muffin topWith Groundhog Day come and gone, our fellow citizens in the East are cursing that little groundhog who saw his shadow and cast six more weeks of winter upon them. Meanwhile, out here in Southern California things are so parched and summer-like that flip-flop businesses are filing for IPOs with the stock exchange.

The only shadow I’m concerned with these days is the one cast by the muffin top hanging over my waistband, which translates into me having less than six weeks to lose it. By now, my New Years’ resolution from last year to lose five pounds has been accomplished five times over. Unfortunately, I’ve gained those same pounds five times resulting in a net profit of zero. I know five pounds would eliminate my waistline bulge. I also know the flesh-exposing wardrobe items in my closet mock me whenever they get a chance. Why is it so hard to change behavior?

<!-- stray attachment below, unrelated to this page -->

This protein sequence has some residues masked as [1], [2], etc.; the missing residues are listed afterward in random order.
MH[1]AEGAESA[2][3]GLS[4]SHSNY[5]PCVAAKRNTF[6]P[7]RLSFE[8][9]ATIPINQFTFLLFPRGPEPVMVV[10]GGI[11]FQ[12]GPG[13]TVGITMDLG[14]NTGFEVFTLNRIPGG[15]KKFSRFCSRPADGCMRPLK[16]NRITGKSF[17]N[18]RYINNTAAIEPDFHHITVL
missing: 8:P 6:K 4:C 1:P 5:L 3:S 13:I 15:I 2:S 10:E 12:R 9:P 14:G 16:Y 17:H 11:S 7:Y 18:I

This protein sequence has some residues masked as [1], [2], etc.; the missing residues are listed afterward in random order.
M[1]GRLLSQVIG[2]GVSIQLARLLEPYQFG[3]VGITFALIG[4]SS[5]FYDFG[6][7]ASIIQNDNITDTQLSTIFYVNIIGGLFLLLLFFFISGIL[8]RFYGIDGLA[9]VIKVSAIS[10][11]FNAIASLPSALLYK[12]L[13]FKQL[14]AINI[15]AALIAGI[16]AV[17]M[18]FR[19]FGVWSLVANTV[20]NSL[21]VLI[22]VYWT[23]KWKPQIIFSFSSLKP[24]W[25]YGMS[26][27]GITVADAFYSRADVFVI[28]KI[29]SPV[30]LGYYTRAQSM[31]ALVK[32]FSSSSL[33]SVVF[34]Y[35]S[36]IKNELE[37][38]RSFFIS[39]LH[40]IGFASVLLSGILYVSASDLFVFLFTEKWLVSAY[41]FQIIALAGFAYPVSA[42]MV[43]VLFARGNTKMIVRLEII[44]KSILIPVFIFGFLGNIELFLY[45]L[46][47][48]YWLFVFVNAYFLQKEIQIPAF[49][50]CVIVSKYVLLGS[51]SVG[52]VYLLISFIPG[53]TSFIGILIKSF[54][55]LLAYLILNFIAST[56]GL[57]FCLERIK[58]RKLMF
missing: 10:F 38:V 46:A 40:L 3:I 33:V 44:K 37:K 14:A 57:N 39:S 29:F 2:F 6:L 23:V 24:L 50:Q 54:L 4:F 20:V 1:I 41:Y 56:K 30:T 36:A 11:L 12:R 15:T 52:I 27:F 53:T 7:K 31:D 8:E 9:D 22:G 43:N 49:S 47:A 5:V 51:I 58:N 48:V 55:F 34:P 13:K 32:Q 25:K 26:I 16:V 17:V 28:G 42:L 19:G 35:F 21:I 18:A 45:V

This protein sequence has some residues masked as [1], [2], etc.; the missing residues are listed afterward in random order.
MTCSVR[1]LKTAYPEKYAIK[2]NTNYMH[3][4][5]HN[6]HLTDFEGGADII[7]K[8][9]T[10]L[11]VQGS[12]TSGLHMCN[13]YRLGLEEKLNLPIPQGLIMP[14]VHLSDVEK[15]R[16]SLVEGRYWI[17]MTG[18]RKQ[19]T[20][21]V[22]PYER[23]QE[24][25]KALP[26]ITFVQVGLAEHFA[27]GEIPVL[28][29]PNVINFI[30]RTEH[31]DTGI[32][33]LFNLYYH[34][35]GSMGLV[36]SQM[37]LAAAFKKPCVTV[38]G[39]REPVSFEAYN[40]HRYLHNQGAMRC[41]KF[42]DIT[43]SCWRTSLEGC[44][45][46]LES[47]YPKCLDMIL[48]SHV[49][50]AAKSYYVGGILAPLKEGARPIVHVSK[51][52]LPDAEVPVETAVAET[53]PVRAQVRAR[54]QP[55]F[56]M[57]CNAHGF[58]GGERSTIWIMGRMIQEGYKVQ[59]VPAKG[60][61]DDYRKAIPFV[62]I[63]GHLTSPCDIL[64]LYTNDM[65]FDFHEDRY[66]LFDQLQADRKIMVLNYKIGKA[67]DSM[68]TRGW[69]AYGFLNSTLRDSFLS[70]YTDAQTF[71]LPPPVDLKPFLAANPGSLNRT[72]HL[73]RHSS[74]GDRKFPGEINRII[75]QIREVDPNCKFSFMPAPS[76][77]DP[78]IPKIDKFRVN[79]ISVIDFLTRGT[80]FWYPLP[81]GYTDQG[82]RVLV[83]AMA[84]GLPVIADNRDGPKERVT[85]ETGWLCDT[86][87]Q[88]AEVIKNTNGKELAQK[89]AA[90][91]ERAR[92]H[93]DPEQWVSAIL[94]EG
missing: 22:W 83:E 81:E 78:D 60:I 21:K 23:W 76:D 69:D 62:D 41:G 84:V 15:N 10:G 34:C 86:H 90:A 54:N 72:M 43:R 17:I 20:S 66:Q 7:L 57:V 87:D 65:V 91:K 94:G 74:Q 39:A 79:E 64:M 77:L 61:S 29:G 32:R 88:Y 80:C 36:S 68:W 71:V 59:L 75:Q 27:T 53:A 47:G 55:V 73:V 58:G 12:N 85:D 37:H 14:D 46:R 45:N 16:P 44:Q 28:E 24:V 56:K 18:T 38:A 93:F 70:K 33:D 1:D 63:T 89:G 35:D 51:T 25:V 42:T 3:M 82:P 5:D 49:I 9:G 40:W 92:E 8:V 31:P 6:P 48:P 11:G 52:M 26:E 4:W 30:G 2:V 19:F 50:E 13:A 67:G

One score and thirteen pounds ago, I worked for a national weight loss company. I was a behavior education counselor who traveled around Orange County, CA filling in for absent counselors, who may or may not have called in sick after going on a food-bender.

The task to help others understand the psychology behind creating change was difficult on one hand, and simplistic on the other. Waning motivation and awareness have ruined all sorts of goals, not just weight loss efforts. We asked clients, “On a scale of one to ten, how much does being overweight bother you?”

Most of them would answer, “Ten.”

Then we would ask, “How committed are you to losing weight?”

Again, the answer was, “Ten.”

If we could somehow live in that moment of answering “Ten,” we wouldn’t be spending billions of dollars annually on weight loss remedies. How does one sustain a level of motivation and awareness necessary to make change happen?

Plain and simple: we need reminders; the simpler the better. One such “simple wisdom” we taught involved pausing at any doorway before entering, taking a breath, and as your hand flips the light switch let it remind you of your commitment to a better life. If the light happens to burn out when you turn it on, don’t look at it as a symbol of failure; but rather a great excuse to eat by candle light. Feel free to use the idea. Perhaps I will too.

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